I then chose to study Graphic Communication & Illustration because I like creating work that communicates with people. I don’t like creating work for myself, I prefer to answer more rigid client briefs where I need to achieve specific aims. As I have progressed through my course, I have worked with numerous Students’ Union associations too which has also shown me how much I like working with clients to visualise their ideas.

I like that on my course, I feel as though I am a part of a community rather than a course. I have always felt that Art education is a little different in that we often work in more collaborative spaces - there is more of an emphasis on sharing ideas and working together to achieve a common aim of solving a brief.

There is not only a good atmosphere between students but with staff as well. I like that the tutors know who I am and what my strengths and weaknesses are. I have known some members of staff since Art Foundation Year and they have been able to see me grow as a creative individual. They give me advice tailored more towards my strengths and push me to expand my existing knowledge.

My favourite project was one I completed last year where I had to create a series of three posters that highlighted an issue in an LEDC. My posters where exploring the issue of malaria and how people could protect themselves against it.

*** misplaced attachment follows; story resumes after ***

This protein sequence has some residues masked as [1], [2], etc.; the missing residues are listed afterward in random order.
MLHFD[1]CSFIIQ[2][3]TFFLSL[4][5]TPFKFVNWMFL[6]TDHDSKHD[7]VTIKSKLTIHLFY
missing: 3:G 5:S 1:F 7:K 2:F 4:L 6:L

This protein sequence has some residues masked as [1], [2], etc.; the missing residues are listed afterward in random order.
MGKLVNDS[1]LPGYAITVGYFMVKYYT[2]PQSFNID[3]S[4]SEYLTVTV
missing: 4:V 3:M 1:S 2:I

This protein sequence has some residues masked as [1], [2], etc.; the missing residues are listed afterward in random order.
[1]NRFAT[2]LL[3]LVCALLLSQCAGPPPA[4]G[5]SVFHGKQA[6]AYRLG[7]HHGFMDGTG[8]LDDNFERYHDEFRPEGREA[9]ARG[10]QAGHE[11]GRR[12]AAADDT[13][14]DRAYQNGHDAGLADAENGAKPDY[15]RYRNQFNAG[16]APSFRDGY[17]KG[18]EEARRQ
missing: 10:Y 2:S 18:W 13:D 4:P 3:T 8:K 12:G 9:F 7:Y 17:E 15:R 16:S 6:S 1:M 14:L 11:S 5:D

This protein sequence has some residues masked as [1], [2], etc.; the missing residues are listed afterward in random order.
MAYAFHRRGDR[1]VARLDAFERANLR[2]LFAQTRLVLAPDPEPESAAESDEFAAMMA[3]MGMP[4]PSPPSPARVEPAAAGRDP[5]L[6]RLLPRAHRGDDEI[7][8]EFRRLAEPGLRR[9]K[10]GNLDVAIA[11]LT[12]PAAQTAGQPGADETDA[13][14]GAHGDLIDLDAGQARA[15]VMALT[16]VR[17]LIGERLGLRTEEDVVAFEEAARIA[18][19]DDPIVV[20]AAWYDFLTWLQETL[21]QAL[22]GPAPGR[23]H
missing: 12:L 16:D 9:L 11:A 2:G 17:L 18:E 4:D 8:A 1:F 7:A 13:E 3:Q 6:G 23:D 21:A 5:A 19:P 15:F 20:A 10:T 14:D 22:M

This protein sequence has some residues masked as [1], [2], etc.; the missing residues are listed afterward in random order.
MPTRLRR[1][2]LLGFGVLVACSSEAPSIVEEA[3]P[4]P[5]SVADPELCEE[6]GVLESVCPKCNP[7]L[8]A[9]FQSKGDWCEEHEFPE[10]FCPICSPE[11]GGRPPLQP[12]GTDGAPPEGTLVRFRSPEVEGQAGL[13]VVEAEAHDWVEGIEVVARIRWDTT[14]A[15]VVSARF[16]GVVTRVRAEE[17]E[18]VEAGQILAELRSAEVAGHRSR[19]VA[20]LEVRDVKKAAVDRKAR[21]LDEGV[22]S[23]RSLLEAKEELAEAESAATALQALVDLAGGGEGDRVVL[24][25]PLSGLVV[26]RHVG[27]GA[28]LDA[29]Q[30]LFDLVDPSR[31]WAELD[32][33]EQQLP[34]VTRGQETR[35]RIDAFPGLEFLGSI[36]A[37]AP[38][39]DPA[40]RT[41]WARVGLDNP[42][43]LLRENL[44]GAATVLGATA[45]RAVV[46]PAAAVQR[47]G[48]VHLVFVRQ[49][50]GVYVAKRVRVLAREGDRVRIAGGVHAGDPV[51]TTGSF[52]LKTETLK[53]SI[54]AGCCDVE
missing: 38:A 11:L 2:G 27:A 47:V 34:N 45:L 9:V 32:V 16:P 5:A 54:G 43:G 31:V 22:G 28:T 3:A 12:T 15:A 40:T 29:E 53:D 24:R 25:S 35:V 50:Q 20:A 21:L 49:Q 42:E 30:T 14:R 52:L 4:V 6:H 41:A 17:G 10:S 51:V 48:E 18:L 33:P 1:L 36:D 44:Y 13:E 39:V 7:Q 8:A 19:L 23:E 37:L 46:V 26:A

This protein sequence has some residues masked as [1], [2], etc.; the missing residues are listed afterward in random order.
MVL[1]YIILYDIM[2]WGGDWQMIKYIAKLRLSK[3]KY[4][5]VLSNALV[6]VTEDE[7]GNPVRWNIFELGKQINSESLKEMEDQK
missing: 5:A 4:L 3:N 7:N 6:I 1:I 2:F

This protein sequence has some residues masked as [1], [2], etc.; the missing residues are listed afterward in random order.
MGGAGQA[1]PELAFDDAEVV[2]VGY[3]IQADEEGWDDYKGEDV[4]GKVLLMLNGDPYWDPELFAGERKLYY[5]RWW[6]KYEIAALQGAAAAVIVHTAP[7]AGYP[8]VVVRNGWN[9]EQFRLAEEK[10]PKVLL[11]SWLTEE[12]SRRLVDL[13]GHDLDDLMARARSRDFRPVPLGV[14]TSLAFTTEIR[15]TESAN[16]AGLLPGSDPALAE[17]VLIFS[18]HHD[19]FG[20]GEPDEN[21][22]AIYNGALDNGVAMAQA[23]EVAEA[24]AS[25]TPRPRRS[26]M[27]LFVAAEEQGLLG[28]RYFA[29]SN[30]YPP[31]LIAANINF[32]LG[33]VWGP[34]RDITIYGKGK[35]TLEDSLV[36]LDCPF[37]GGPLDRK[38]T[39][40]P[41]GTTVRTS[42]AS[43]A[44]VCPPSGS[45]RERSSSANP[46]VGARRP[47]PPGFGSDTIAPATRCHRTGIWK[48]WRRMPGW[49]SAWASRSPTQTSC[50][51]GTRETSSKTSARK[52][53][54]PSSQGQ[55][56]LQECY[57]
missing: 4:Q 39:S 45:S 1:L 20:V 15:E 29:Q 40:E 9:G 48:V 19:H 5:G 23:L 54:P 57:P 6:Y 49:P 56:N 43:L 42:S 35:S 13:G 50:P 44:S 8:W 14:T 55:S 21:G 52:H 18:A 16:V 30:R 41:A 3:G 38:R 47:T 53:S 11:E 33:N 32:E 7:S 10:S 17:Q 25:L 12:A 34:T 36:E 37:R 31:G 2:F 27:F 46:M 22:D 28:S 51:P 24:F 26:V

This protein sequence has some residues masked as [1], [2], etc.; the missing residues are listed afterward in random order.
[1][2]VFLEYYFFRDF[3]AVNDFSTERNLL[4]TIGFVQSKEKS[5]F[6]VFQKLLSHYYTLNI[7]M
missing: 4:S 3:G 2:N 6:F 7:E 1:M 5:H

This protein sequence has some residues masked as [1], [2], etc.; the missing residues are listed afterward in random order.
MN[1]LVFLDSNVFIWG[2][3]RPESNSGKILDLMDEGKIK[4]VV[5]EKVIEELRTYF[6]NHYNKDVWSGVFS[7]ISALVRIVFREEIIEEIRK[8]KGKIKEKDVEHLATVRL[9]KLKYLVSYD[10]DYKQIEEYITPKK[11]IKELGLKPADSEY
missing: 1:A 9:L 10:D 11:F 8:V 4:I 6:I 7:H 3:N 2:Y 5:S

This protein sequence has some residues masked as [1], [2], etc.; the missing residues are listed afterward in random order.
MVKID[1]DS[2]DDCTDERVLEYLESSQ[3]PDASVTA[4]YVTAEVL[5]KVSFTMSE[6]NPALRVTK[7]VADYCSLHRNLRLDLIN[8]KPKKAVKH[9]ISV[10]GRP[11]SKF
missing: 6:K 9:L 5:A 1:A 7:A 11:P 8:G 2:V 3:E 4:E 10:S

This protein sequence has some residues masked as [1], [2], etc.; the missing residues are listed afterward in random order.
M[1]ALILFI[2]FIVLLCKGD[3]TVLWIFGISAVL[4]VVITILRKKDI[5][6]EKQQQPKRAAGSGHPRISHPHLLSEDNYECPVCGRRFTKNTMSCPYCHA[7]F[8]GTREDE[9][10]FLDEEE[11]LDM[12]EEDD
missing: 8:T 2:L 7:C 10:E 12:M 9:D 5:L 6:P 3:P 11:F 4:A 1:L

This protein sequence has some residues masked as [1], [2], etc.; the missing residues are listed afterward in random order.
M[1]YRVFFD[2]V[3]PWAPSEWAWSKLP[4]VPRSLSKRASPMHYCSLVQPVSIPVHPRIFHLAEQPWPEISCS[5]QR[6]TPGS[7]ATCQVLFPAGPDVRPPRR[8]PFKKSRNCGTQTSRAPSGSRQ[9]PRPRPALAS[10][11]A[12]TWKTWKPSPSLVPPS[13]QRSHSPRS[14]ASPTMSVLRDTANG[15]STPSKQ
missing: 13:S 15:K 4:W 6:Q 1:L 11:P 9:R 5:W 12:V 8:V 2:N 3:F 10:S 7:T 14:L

I enjoyed this project because it was the first time that I ever completed a piece of graphics that was more ‘socially-beneficial.’ A lot of the work that I do now is more in line with this, this summer I have been learning about inclusive design and how I can make my graphics more accessible to people with disabilities. I look back to that project as the origin of my passion for work like this.

I have received plenty of support from both my department and the University. In my department, my tutors are easy to contact and are always willing to provide guidance when it is requested. The University has also provided me with an outstanding level of support too. Alongside Disability Support Allowance (DSA), the University has been able to provide me with both a study skills mentor and a support mentor for my Asperger’s. Both have been highly important to my time at University, allowing me to flourish academically and socially.

I think that the most important thing for first year of university is to establish a routine. With all the freedom that university provides, it is very easy to get into a cycle of slacking off and then getting into stressful situations with deadlines. I think that once you have established a good routine, you then know when your busy and free periods are. The free periods can then be maximised to make the most of time that you have, to get a healthy balance between work and leisure.

My favourite thing about being a Loughborough student is that I feel proud of my university. In the past, I have always felt satisfied with where I have been but have never had a strong sense of devotion or affiliation towards where I am. There is definitely something about Loughborough though that makes you want to be a part of the community and draws you to want to do your best for both yourself and the university. I will always cherish the time that I have had here – it has been a privilege.